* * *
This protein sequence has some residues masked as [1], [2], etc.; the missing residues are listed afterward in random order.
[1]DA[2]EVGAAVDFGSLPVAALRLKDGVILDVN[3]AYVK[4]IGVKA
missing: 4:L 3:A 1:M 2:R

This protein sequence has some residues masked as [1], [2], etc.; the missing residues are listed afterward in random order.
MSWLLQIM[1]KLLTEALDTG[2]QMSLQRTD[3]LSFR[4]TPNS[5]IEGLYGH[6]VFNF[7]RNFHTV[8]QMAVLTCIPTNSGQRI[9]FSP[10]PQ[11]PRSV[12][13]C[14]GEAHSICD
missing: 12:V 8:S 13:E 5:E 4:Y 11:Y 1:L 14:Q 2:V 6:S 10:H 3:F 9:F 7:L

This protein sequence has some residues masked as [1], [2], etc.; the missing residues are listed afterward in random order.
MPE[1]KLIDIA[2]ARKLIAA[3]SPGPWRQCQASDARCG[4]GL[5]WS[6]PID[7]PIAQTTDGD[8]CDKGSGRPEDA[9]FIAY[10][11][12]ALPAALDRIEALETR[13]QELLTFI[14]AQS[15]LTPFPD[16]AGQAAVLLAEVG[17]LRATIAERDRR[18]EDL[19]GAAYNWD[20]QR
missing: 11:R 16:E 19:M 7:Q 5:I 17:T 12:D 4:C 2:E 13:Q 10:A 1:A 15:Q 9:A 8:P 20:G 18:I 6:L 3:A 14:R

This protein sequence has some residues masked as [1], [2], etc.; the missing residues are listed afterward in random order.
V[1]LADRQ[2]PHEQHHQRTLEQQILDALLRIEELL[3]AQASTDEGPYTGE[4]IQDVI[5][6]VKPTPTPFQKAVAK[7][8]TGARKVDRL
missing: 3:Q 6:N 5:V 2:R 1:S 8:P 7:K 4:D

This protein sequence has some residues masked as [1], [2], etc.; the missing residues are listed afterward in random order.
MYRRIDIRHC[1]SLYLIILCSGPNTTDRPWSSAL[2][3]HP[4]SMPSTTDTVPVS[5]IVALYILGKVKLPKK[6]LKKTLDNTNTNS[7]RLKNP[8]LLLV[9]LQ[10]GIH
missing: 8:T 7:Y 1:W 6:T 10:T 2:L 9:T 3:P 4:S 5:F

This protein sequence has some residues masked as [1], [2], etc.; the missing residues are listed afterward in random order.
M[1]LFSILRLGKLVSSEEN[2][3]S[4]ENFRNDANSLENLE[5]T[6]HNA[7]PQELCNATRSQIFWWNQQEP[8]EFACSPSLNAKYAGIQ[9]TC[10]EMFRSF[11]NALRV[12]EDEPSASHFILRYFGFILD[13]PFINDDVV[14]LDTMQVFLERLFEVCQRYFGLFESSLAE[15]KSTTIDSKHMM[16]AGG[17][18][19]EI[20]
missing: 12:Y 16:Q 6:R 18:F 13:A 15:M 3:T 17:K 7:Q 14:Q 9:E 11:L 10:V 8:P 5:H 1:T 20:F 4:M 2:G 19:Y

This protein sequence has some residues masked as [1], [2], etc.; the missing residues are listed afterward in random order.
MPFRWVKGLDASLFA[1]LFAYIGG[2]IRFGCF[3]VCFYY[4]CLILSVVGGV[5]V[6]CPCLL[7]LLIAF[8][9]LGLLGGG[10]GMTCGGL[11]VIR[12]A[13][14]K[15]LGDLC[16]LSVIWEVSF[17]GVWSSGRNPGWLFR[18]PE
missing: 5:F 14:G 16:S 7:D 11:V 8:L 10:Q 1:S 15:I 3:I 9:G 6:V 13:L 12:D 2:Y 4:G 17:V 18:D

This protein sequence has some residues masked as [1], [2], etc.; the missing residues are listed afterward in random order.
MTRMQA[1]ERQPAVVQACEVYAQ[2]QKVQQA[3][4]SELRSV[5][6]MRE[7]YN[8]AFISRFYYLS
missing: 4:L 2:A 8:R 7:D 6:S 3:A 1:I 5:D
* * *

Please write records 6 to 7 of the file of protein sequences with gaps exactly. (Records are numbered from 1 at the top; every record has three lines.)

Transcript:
This protein sequence has some residues masked as [1], [2], etc.; the missing residues are listed afterward in random order.
M[1]LFSILRLGKLVSSEEN[2][3]S[4]ENFRNDANSLENLE[5]T[6]HNA[7]PQELCNATRSQIFWWNQQEP[8]EFACSPSLNAKYAGIQ[9]TC[10]EMFRSF[11]NALRV[12]EDEPSASHFILRYFGFILD[13]PFINDDVV[14]LDTMQVFLERLFEVCQRYFGLFESSLAE[15]KSTTIDSKHMM[16]AGG[17][18][19]EI[20]
missing: 12:Y 16:Q 6:R 18:F 13:A 15:M 3:T 17:K 7:Q 14:Q 9:E 11:L 10:V 8:P 5:H 1:T 20:F 4:M 2:G 19:Y

This protein sequence has some residues masked as [1], [2], etc.; the missing residues are listed afterward in random order.
MPFRWVKGLDASLFA[1]LFAYIGG[2]IRFGCF[3]VCFYY[4]CLILSVVGGV[5]V[6]CPCLL[7]LLIAF[8][9]LGLLGGG[10]GMTCGGL[11]VIR[12]A[13][14]K[15]LGDLC[16]LSVIWEVSF[17]GVWSSGRNPGWLFR[18]PE
missing: 5:F 14:G 16:S 7:D 11:V 8:L 10:Q 1:S 15:I 3:I 9:G 6:V 13:L 12:D 2:Y 4:G 17:V 18:D